The Shopkeeper, The TLS and The Ipod

This morning my shopkeeper a softly spoken man called
Abdullah said “We’re going to come see your show tonight”. I lit up “how many
tickets would you like”. After some discussion with his son and wife “may I
have four” he said “yes” I replied. I am over the moon. It cheers me up. It
takes about an hour to get to the theatre and I know how hard he works so it’s
an honour that he would come see the show.

I’ve been in mourning for my lost my ipod!  But today I found an earlier model.  I left the shop put on the headphones tuned
in and turned on.  London swept past me like it were a slow
release camera shot of streaking brake lights on a motorway.    Discover your inner ipod I say!  I spent
the day at The Riverside Rooms in The Artist in Residence joint at The Southbank
Centre. At 6pm I dived onto the tube at embankment to Hammersmith.

The play is coming into it’s own. I am starting to really
enjoy it and hopefully so are the audience which sold out tonight. I returned home
at about 10.30pm and sat on the tube happy with myself at a job well done. Then  I got the text.  “Lemn. we came but they wouldn’t let us in.
They said there were no tickets under my name”. I had totally forgotton to put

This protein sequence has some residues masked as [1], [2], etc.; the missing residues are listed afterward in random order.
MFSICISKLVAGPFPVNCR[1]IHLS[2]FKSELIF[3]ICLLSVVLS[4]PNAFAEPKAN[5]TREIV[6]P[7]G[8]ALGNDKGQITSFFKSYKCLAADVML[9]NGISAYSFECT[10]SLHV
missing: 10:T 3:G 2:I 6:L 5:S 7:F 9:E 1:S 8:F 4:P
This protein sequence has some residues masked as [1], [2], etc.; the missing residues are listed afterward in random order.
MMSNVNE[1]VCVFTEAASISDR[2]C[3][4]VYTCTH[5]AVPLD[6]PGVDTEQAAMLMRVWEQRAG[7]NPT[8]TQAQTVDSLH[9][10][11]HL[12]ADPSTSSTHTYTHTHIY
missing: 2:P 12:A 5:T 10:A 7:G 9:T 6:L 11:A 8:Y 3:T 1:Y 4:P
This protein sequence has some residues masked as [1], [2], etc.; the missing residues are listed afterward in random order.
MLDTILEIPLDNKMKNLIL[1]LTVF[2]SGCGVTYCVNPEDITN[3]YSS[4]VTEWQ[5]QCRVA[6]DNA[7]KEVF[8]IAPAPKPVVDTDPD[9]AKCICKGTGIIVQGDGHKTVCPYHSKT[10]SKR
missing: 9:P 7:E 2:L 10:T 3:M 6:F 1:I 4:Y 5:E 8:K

his name on the door. I feel so bad.

I made the mistake of going online when I got home.  An anonymous person sent in a  link to an “in depth review” of my play in The
 Times Literary Supplement.  The reviewer Jane O’Grady    pursues her singular point with vigour to the detriment of the play.  And that is her right as reviewer,  but in depth it isn’t.   Time Out wrote fair 
review too.   Both are slightly Ouch. But hey it’s all part
of the deal isn’t it? I can handle it. And More importantly tomorrow I shall walk
in to the shop to see Abdullah and apologise.



5 thoughts on “The Shopkeeper, The TLS and The Ipod

  1. that poor lady from the TLS, so traumatised at the thought you might not love her…. me thinks she is protesting too much…. still at least she finds you “Black, charismatic, attractive,”
    “Noone would ever dream of putting on a one-man show entitled “why I don't hate black people”,
    it might not be in the title but plenty of comedy focuses on what white people think of black people.
    Pay her no mind… your words obviously hit the button.. keep up the good work Lemn
    habesha woman

  2. I read Jane O'Grady's piece and clearly she ws impressed by Lemn's verve and charisma. Her point seems to me that white people are presented with two equally
    dead end despairing positions: they are either patronizingly over-friendly (the little old lady on the bus) or more straightforwardly racist. What should they do?

  3. Sorry, Lemn. My name's Daniel. I'm the anonymous who posted the link to The On-Line Review site and explained today what (I think) Jane O'Grady meant by the two positions which your show, not life, offered white people.
    By the way I liked the music and your performance. Was The End rerecorded by you for the Apocalypse Now moment? I also liked the country cow-punk guitar with sliding barre chords denoting a redneck hoe down in Wigan! Good luck tonight

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